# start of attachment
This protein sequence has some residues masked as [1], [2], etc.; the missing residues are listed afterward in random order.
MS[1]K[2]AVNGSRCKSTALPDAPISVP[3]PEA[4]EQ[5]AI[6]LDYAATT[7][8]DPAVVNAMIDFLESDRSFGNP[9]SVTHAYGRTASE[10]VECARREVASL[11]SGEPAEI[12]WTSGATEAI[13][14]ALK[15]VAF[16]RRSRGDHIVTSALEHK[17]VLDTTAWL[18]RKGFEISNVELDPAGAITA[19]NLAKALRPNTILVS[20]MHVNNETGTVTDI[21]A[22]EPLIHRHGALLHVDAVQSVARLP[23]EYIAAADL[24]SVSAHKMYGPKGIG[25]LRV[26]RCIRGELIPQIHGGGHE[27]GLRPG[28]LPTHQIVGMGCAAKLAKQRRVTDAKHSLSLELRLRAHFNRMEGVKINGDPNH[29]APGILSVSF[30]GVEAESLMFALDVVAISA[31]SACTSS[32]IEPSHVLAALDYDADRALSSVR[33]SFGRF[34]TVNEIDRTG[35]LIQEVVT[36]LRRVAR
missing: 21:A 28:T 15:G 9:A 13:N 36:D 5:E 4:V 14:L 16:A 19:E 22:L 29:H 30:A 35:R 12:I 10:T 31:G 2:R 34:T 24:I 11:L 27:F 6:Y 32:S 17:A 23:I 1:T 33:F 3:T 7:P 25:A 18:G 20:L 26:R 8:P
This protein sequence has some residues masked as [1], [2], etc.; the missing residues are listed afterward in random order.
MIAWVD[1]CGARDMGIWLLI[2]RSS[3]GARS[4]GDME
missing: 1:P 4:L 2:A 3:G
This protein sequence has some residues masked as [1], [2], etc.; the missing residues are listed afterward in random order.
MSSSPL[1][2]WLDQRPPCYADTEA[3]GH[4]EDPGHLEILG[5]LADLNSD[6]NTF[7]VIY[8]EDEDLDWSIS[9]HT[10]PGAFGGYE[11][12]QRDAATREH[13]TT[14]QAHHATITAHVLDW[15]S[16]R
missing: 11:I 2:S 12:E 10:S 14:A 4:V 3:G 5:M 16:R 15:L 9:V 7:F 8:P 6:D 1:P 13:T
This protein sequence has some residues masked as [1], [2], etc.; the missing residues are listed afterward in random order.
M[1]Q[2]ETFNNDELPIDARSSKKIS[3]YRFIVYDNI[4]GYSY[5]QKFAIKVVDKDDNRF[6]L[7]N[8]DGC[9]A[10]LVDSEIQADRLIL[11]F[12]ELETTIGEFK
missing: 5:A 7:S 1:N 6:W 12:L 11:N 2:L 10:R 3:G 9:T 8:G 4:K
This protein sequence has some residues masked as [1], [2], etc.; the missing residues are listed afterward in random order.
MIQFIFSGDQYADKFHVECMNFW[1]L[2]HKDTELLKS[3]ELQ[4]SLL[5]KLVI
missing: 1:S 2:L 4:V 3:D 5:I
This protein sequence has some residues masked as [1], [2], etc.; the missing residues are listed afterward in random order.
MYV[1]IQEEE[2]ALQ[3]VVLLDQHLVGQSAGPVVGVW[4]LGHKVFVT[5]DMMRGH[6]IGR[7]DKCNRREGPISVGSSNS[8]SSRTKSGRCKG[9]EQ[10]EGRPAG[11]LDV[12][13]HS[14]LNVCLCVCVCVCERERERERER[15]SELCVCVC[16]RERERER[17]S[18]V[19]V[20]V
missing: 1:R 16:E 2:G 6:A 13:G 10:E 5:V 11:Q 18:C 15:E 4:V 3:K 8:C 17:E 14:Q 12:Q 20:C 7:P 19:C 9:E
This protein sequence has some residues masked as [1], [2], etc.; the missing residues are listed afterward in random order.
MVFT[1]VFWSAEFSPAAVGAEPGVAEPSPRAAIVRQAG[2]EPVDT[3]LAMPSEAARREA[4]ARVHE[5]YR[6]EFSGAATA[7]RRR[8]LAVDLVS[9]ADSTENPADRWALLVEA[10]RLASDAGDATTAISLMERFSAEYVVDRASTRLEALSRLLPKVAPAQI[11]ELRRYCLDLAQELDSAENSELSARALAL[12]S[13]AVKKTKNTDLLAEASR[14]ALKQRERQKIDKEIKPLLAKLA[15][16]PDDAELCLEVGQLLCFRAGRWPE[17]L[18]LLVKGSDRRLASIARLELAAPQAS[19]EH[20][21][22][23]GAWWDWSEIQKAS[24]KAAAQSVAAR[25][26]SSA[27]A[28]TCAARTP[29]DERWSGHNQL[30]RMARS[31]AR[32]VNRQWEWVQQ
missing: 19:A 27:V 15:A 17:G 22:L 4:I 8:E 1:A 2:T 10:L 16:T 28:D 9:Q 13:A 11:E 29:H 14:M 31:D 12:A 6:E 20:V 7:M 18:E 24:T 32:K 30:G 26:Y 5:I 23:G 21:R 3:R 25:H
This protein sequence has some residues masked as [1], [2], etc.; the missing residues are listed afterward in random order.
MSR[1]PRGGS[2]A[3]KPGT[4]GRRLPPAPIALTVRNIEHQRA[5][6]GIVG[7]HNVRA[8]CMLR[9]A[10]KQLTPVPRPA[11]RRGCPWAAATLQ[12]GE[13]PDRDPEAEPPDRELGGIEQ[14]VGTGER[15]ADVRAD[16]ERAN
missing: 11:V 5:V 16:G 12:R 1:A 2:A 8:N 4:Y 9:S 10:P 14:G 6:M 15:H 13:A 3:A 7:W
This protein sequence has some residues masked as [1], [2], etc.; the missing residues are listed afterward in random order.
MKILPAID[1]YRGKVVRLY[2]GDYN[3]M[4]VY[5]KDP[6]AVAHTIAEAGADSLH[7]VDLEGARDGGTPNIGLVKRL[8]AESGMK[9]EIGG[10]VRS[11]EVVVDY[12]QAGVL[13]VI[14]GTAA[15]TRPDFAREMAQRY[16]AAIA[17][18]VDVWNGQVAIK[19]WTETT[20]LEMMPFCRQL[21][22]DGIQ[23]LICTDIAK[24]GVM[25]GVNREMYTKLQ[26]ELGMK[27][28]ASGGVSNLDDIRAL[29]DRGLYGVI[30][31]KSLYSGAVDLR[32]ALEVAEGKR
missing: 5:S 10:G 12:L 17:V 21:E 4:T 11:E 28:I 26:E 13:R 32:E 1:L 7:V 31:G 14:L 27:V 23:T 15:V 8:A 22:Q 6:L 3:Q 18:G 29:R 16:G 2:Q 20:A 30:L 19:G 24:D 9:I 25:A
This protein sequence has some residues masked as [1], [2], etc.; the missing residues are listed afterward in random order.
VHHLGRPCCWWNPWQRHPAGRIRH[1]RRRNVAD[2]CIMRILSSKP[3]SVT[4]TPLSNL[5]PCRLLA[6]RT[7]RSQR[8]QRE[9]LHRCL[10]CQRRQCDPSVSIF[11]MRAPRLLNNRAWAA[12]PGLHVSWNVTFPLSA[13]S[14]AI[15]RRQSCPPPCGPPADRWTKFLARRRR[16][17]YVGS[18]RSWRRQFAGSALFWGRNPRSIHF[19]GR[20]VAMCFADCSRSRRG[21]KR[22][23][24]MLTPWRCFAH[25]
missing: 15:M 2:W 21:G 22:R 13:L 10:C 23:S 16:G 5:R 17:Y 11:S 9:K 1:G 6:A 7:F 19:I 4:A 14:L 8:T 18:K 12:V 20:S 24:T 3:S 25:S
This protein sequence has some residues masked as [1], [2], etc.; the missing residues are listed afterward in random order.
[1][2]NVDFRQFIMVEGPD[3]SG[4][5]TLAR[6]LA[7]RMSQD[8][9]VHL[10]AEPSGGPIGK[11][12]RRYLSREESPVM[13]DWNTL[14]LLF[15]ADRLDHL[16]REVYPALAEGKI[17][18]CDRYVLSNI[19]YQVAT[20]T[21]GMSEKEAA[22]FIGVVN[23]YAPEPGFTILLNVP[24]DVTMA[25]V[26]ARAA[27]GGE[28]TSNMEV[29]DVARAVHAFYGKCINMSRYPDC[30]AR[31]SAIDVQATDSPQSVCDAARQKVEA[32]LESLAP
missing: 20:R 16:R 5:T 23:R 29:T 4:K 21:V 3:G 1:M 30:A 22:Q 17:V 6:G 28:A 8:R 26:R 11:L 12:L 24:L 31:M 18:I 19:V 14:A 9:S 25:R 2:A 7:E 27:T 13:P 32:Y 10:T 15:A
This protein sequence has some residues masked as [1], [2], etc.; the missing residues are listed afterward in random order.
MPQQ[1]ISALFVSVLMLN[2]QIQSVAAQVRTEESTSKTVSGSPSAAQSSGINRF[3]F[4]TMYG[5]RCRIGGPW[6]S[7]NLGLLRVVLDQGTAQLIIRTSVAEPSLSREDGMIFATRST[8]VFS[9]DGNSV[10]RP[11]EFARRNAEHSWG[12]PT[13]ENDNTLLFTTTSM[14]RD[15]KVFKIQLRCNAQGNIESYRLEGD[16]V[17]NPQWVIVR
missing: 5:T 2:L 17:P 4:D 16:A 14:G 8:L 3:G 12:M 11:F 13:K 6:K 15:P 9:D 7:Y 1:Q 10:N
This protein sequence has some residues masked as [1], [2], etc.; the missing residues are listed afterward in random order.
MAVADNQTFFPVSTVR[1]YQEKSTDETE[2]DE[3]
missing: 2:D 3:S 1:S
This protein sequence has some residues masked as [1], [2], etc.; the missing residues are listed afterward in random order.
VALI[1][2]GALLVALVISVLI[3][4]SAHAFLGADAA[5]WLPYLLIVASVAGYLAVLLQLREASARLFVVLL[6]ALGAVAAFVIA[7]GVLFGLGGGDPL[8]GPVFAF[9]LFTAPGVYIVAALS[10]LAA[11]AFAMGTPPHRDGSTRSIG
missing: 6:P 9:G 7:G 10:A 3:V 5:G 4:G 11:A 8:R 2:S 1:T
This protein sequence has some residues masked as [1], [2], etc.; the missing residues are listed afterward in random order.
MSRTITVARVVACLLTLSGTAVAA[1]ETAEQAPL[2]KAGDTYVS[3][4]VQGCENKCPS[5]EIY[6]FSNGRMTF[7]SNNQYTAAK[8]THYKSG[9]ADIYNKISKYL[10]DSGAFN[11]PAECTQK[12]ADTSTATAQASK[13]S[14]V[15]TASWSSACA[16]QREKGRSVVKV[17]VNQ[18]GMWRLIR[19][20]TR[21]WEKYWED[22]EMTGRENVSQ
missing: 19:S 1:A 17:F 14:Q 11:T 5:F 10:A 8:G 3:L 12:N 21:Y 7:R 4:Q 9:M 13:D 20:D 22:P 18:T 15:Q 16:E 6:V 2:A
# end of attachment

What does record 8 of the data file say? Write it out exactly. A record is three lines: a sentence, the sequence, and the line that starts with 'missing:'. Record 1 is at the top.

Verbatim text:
This protein sequence has some residues masked as [1], [2], etc.; the missing residues are listed afterward in random order.
MSR[1]PRGGS[2]A[3]KPGT[4]GRRLPPAPIALTVRNIEHQRA[5][6]GIVG[7]HNVRA[8]CMLR[9]A[10]KQLTPVPRPA[11]RRGCPWAAATLQ[12]GE[13]PDRDPEAEPPDRELGGIEQ[14]VGTGER[15]ADVRAD[16]ERAN
missing: 11:V 5:V 16:G 12:R 1:A 2:A 8:N 4:Y 9:S 10:P 14:G 6:M 15:H 13:A 3:A 7:W